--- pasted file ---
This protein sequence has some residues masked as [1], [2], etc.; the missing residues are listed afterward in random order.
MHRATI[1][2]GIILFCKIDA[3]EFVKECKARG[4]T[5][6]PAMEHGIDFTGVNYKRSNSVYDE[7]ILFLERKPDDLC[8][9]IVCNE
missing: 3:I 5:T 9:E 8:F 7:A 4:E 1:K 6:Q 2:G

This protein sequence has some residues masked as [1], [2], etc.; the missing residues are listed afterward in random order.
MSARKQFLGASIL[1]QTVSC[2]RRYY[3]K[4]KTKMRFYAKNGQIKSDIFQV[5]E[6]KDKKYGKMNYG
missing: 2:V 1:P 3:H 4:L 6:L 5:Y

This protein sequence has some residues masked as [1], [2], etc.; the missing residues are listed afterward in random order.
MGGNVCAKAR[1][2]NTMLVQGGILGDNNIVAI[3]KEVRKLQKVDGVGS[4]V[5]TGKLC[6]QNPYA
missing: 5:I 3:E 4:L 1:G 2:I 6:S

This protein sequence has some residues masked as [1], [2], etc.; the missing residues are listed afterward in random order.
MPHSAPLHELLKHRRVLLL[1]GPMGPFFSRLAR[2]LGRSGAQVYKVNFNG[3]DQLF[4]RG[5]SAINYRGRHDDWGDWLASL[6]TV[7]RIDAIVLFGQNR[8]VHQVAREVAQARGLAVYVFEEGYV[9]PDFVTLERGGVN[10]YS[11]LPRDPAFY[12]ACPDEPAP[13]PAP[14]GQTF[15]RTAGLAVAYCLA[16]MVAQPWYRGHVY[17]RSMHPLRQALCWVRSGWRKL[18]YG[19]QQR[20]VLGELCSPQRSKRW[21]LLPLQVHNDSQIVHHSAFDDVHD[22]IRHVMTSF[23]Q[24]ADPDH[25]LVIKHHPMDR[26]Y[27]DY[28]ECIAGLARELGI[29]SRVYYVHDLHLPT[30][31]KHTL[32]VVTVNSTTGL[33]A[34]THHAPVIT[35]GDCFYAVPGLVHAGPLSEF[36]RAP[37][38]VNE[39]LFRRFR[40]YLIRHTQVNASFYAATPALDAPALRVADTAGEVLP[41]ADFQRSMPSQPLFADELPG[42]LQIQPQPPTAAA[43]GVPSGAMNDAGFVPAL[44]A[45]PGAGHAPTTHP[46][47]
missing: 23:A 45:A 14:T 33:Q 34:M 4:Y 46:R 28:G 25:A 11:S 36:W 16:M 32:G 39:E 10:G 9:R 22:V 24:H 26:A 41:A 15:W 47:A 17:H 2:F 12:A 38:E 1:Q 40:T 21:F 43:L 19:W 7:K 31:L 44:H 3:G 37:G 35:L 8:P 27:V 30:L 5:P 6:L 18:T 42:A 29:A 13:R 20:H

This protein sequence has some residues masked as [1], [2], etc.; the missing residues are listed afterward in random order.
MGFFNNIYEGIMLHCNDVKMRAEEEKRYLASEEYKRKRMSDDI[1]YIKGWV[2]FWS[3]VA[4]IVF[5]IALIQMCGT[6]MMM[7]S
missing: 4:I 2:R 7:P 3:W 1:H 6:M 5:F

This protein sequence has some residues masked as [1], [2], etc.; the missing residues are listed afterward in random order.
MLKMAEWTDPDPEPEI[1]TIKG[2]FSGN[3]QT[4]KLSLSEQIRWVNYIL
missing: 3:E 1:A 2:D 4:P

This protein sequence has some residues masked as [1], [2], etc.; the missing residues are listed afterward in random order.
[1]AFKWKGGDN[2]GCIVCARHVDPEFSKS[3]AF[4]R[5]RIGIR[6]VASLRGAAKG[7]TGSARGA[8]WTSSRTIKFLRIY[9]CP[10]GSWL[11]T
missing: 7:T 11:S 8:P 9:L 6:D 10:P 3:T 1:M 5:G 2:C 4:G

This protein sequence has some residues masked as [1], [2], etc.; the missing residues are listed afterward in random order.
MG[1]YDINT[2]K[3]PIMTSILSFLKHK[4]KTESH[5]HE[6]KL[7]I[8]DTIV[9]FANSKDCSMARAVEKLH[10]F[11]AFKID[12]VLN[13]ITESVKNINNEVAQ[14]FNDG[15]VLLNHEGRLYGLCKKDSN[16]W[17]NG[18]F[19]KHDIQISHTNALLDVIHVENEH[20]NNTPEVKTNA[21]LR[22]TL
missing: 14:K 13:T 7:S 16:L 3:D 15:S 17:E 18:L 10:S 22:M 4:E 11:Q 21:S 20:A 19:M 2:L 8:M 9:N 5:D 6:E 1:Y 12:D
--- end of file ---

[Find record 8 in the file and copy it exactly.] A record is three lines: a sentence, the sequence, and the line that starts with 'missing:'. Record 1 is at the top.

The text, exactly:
This protein sequence has some residues masked as [1], [2], etc.; the missing residues are listed afterward in random order.
MG[1]YDINT[2]K[3]PIMTSILSFLKHK[4]KTESH[5]HE[6]KL[7]I[8]DTIV[9]FANSKDCSMARAVEKLH[10]F[11]AFKID[12]VLN[13]ITESVKNINNEVAQ[14]FNDG[15]VLLNHEGRLYGLCKKDSN[16]W[17]NG[18]F[19]KHDIQISHTNALLDVIHVENEH[20]NNTPEVKTNA[21]LR[22]TL
missing: 14:K 13:T 7:S 16:L 3:D 15:S 17:E 18:L 10:S 22:M 4:E 11:Q 21:S 20:A 19:M 2:L 8:M 9:N 5:D 6:E 1:Y 12:D